Reigning Formula One world champion Mercedes-Benz GP has taken up an option on an entry to the 2018-19 Formula E season.
The news comes after fellow German marques Audi and BMW both announced future Formula E programmes of their own, in conjunction with ABT Schaeffler and Andretti respectively, as part of their growing commitment to hybrid electric vehicles.
Mercedes’ own foray into electric cars is set to begin in December, with the unveiling of their first ever electric SUV at the Paris Motor Show.
Toto Wolff, head of Mercedes-Benz Motorsport, said: “We have been watching the growth of Formula E with great interest…and we are very pleased with an agreement that secures us an opportunity to enter the series in season five.
“Electrification will play a major role in the future of the automotive industry – racing has always been a technology R&D platform for the motor industry, and this will make Formula E very relevant in the future.”
Alejandro Agag added that Mercedes would be a “major boost” to Formula E’s “exciting mix of consolidated manufacturers like Renault, Citroen-DS, Audi, Mahindra [and] Jaguar.”
The 2018-19 Formula E season was already set to receive a great deal of interest from manufacturers, with the move from two cars per driver to single cars that can last a race distance creating a logistical opening for another two entries on the grid.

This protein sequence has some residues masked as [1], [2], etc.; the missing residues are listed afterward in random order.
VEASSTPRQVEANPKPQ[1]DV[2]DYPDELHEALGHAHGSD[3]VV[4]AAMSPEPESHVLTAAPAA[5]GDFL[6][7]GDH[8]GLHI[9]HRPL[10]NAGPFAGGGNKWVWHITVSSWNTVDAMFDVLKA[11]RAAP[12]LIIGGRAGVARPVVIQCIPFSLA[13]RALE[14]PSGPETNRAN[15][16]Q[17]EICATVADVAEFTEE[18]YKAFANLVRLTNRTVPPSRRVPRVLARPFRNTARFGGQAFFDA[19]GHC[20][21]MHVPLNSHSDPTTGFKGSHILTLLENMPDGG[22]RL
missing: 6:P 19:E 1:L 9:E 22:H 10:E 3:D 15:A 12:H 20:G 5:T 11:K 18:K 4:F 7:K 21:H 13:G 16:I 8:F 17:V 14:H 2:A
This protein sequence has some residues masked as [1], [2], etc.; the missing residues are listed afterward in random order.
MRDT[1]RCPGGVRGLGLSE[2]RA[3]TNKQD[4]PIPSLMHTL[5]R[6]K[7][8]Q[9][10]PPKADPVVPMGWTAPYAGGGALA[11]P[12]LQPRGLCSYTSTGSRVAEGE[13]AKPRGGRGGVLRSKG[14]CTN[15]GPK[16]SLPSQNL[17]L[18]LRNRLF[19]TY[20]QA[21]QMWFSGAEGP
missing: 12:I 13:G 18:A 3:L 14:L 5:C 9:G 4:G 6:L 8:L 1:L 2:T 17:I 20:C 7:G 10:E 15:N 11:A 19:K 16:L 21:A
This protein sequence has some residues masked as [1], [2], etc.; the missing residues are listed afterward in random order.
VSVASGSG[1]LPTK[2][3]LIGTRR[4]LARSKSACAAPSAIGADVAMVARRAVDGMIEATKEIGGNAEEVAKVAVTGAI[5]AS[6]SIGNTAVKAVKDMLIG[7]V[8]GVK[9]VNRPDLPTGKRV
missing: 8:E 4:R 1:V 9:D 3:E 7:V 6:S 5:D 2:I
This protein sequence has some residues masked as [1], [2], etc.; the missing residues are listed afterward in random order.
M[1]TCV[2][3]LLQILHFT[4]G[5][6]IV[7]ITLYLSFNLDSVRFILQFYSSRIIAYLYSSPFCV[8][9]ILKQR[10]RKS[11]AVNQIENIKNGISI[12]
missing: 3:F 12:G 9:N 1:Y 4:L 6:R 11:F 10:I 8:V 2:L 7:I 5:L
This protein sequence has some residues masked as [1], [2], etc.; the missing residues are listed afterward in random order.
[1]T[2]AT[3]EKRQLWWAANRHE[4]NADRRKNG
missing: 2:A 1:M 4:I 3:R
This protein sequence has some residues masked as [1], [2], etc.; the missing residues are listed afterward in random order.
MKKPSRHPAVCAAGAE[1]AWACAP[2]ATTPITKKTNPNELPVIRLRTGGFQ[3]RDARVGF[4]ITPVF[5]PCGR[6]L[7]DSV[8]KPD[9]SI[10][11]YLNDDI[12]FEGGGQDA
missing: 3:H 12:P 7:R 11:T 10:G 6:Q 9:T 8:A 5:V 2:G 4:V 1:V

Porsche enters submits tender for season five battery supply
Porsche has emerged as the latest name in the running to become Formula E’s sole battery supplier in season five. Although the German marque’s application is as yet unconfirmed, it is believed Porsche is looking to add Formula E to a growing programme of electric and hybrid vehicles that already includes the Mission E concept car – slated for 2020 production – and the WEC LMP1 title-winning 919 Hybrid.
The FIA’s choice for the season five battery supply is expected to be formally announced at the forthcoming Hong Kong ePrix, with names such as McLaren, Williams Advanced Engineering, SAFT, DS and Mahindra also understood to be in the running.
New York ePrix track layout revealed
In the build-up to the new season, Formula E has revealed the track layout for the inaugural New York ePrix. The thirteen-turn track (pictured below) will be located in Brooklyn along the waterfront of Upper Bay, and features as its backdrop the Statue of Liberty and Lower Manhattan.